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  1. Friday Finds – 30th December | Campbells World
    January 3, 2017 @ 8:48 pm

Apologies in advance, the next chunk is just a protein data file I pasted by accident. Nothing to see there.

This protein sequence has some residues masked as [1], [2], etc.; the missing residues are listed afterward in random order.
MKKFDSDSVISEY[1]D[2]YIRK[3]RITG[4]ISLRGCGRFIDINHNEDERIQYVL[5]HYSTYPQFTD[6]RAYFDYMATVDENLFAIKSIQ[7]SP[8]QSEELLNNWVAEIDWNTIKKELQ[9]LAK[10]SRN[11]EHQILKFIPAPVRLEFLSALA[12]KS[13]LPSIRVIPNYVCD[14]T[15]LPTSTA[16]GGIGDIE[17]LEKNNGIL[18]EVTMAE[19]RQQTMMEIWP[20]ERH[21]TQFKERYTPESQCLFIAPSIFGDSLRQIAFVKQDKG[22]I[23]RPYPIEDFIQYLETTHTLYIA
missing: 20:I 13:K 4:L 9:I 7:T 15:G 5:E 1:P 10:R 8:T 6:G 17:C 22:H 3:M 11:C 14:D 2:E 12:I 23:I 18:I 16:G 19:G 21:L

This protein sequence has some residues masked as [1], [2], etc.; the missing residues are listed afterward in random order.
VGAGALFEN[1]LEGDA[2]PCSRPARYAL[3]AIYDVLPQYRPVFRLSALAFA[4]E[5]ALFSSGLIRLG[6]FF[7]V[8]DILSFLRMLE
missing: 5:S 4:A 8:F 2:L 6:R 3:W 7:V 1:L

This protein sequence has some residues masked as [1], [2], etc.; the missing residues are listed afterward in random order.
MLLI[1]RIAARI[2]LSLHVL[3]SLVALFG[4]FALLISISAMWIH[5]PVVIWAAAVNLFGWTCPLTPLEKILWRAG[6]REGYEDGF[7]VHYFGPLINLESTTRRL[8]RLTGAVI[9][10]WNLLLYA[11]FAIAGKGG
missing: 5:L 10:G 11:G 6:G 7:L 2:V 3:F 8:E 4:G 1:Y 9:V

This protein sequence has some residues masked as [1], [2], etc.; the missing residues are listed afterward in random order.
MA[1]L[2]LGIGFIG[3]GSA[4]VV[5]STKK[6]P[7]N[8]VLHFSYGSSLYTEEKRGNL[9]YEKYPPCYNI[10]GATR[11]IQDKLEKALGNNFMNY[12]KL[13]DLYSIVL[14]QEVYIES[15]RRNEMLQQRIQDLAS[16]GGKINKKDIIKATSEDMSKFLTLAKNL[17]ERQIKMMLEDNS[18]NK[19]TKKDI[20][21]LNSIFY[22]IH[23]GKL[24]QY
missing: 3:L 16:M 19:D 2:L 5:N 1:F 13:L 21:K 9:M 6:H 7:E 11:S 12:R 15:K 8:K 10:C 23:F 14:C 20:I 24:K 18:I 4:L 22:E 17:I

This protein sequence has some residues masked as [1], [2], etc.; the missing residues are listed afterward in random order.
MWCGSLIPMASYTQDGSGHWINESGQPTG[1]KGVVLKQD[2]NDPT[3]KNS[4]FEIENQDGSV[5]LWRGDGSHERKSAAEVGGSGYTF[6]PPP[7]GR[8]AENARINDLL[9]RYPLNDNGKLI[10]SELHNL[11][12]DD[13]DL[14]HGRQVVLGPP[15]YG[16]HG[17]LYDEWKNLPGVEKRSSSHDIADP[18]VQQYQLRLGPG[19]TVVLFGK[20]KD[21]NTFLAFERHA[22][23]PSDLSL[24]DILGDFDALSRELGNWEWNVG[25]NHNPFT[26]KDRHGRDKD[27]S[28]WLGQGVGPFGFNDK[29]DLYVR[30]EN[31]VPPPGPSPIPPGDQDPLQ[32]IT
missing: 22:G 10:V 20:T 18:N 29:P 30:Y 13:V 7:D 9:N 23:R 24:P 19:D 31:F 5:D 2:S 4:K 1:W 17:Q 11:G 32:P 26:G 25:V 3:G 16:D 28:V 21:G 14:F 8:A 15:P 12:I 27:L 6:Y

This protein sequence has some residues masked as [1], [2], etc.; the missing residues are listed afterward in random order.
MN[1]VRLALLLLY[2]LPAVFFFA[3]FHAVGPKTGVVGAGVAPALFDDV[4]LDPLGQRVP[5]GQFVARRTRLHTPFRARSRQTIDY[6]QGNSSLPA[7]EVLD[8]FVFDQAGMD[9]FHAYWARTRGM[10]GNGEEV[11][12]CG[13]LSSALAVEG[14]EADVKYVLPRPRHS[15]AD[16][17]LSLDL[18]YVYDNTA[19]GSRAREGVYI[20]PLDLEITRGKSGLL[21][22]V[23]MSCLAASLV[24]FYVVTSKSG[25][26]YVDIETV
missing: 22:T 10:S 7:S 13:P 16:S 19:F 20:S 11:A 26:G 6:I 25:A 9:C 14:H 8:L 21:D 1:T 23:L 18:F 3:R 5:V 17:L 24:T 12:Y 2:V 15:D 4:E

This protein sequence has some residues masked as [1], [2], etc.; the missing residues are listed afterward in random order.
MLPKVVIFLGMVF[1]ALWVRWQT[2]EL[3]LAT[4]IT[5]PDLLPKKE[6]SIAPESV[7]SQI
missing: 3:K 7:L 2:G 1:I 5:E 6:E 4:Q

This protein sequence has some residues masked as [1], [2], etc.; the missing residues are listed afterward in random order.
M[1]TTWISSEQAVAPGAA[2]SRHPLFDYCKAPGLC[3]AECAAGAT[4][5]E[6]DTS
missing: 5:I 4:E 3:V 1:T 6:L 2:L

[…] Europe’s percentage is higher, thanks to its abundance of artisan cheeses. All of the animal welfare issues that have come to light with respect to veal production apply to cheeses made with calf rennet because rennet and veal are two sides of the same industry. For the other 97% of U.S. cheeses, milk coagulation is accomplished with enzymes from one of two microbial sources, one of which is genetically modified and responsible for the vast majority of cheeses at the local grocery store. Many of these cheeses still contain animal derivatives in their fermentation process, except those that have been kosher-certified. Label Limits Cheese label ingredients will list “enzymes,” but it is rare that they will identify the enzyme’s source as animal or microbial. And they will almost certainly not specify when the microbial organism was genetically modified. So what do cheese labels tell us? If it’s labeled “kosher” and made in the U.S., the cheese was fermented without animal enzymes, though it may still contain milk from factory-farmed cows. Otherwise, only cheese labeled “vegan” has no animal ingredients. For greater insight, check the manufacturer’s website or call the company. Or consider the merits of faux cheese made from soy, almonds or rice, though you’ll still need to check to make sure it is casein (dairy)-free. After melting and taste-testing four top brands, the site veganbaking.net concluded that vegan cheddar and mozzarella shreds made primarily from tapioca or arrowroot flour combined with various oils from Daiya had both the flavor and melt-ability to stand up to their dairy counterparts. See more about Daiya here: http://daiyafoods.com/ Author: Trudy Hodenfield Writer for E magazine https://emagazine.com/the-cheese-challenge/ […]


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